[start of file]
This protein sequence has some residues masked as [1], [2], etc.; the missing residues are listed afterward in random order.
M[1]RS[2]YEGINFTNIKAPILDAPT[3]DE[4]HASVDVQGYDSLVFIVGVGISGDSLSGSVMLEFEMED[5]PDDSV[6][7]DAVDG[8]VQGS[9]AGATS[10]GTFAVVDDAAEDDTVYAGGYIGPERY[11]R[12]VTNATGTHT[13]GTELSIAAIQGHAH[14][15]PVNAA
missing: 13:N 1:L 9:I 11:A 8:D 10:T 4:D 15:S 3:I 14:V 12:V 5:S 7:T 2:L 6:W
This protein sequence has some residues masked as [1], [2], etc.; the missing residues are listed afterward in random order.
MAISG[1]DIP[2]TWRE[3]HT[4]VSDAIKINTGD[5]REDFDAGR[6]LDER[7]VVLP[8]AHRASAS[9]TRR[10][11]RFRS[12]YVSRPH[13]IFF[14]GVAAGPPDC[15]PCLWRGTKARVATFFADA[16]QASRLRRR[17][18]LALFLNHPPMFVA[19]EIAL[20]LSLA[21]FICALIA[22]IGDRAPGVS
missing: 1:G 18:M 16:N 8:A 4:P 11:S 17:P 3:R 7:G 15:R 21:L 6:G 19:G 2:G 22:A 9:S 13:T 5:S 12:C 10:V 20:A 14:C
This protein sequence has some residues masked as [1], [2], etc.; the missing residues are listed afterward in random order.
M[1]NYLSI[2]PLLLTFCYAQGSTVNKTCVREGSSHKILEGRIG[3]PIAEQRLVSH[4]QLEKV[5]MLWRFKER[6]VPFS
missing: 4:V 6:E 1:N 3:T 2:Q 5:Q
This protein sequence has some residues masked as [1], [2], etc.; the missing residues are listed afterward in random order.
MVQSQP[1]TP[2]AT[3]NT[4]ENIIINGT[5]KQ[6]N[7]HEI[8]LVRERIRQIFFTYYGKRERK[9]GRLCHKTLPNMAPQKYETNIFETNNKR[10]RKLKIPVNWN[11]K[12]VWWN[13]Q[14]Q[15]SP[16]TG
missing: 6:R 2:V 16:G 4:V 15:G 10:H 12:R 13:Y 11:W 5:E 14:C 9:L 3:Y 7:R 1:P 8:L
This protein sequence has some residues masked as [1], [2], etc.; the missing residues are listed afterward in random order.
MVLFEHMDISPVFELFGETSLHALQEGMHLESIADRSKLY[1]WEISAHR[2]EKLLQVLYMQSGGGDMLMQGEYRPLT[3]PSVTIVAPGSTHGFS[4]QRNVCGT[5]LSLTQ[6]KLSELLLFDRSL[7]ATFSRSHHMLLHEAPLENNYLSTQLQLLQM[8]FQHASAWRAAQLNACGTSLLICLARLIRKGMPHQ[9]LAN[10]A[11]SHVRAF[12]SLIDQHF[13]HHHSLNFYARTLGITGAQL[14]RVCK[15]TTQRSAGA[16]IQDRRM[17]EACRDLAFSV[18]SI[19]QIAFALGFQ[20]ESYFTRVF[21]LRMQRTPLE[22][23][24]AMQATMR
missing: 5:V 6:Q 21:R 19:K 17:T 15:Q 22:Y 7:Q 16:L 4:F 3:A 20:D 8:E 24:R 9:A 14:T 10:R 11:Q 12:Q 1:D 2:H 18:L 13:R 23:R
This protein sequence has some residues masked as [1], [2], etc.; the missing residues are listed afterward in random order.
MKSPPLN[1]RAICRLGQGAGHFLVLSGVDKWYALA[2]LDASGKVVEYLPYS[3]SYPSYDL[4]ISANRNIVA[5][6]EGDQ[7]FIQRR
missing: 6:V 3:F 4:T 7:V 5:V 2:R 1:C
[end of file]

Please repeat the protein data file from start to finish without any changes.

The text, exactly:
This protein sequence has some residues masked as [1], [2], etc.; the missing residues are listed afterward in random order.
M[1]RS[2]YEGINFTNIKAPILDAPT[3]DE[4]HASVDVQGYDSLVFIVGVGISGDSLSGSVMLEFEMED[5]PDDSV[6][7]DAVDG[8]VQGS[9]AGATS[10]GTFAVVDDAAEDDTVYAGGYIGPERY[11]R[12]VTNATGTHT[13]GTELSIAAIQGHAH[14][15]PVNAA
missing: 13:N 1:L 9:I 11:A 8:D 10:T 4:D 15:S 3:I 14:V 12:V 5:S 7:T 2:L 6:W
This protein sequence has some residues masked as [1], [2], etc.; the missing residues are listed afterward in random order.
MAISG[1]DIP[2]TWRE[3]HT[4]VSDAIKINTGD[5]REDFDAGR[6]LDER[7]VVLP[8]AHRASAS[9]TRR[10][11]RFRS[12]YVSRPH[13]IFF[14]GVAAGPPDC[15]PCLWRGTKARVATFFADA[16]QASRLRRR[17][18]LALFLNHPPMFVA[19]EIAL[20]LSLA[21]FICALIA[22]IGDRAPGVS
missing: 1:G 18:M 16:N 8:A 4:P 11:S 17:P 3:R 7:G 15:R 21:L 6:G 19:G 2:G 22:A 9:S 13:T 5:S 12:C 10:V 20:A 14:C
This protein sequence has some residues masked as [1], [2], etc.; the missing residues are listed afterward in random order.
M[1]NYLSI[2]PLLLTFCYAQGSTVNKTCVREGSSHKILEGRIG[3]PIAEQRLVSH[4]QLEKV[5]MLWRFKER[6]VPFS
missing: 4:V 6:E 1:N 3:T 2:Q 5:Q
This protein sequence has some residues masked as [1], [2], etc.; the missing residues are listed afterward in random order.
MVQSQP[1]TP[2]AT[3]NT[4]ENIIINGT[5]KQ[6]N[7]HEI[8]LVRERIRQIFFTYYGKRERK[9]GRLCHKTLPNMAPQKYETNIFETNNKR[10]RKLKIPVNWN[11]K[12]VWWN[13]Q[14]Q[15]SP[16]TG
missing: 6:R 2:V 16:G 4:V 15:G 10:H 12:R 13:Y 11:W 5:E 14:C 9:L 3:Y 7:R 1:P 8:L
This protein sequence has some residues masked as [1], [2], etc.; the missing residues are listed afterward in random order.
MVLFEHMDISPVFELFGETSLHALQEGMHLESIADRSKLY[1]WEISAHR[2]EKLLQVLYMQSGGGDMLMQGEYRPLT[3]PSVTIVAPGSTHGFS[4]QRNVCGT[5]LSLTQ[6]KLSELLLFDRSL[7]ATFSRSHHMLLHEAPLENNYLSTQLQLLQM[8]FQHASAWRAAQLNACGTSLLICLARLIRKGMPHQ[9]LAN[10]A[11]SHVRAF[12]SLIDQHF[13]HHHSLNFYARTLGITGAQL[14]RVCK[15]TTQRSAGA[16]IQDRRM[17]EACRDLAFSV[18]SI[19]QIAFALGFQ[20]ESYFTRVF[21]LRMQRTPLE[22][23][24]AMQATMR
missing: 5:V 6:Q 21:R 19:K 17:T 15:Q 22:Y 7:Q 16:L 4:F 3:A 20:D 8:E 24:R 9:A 14:T 10:R 11:Q 12:Q 1:D 2:H 18:L 13:R 23:R
This protein sequence has some residues masked as [1], [2], etc.; the missing residues are listed afterward in random order.
MKSPPLN[1]RAICRLGQGAGHFLVLSGVDKWYALA[2]LDASGKVVEYLPYS[3]SYPSYDL[4]ISANRNIVA[5][6]EGDQ[7]FIQRR
missing: 6:V 3:F 4:T 7:V 5:V 2:R 1:C